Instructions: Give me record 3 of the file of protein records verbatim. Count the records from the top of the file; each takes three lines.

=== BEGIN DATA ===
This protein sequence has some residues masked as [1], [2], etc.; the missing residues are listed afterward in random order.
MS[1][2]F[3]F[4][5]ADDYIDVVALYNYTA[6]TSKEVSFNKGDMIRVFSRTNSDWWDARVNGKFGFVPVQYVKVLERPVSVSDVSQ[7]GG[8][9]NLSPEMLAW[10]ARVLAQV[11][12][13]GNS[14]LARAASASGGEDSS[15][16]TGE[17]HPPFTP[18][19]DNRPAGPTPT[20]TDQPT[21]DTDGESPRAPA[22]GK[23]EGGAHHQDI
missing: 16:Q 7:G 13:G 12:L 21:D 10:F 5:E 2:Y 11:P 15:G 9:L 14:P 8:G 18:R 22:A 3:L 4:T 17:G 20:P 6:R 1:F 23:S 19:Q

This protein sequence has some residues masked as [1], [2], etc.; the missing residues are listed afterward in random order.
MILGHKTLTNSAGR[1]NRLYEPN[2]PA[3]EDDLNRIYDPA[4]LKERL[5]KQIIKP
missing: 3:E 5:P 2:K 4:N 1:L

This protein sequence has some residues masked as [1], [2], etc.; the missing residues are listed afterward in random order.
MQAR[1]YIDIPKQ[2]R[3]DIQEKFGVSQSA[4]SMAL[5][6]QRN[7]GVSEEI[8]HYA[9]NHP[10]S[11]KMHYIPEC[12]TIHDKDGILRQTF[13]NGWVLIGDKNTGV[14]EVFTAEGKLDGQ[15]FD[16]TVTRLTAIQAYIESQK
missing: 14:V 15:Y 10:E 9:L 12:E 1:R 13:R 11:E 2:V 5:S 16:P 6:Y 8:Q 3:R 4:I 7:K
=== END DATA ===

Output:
This protein sequence has some residues masked as [1], [2], etc.; the missing residues are listed afterward in random order.
MQAR[1]YIDIPKQ[2]R[3]DIQEKFGVSQSA[4]SMAL[5][6]QRN[7]GVSEEI[8]HYA[9]NHP[10]S[11]KMHYIPEC[12]TIHDKDGILRQTF[13]NGWVLIGDKNTGV[14]EVFTAEGKLDGQ[15]FD[16]TVTRLTAIQAYIESQK
missing: 14:V 15:Y 10:E 9:L 12:E 1:R 13:R 11:E 2:V 5:S 16:P 6:Y 8:Q 3:R 4:I 7:K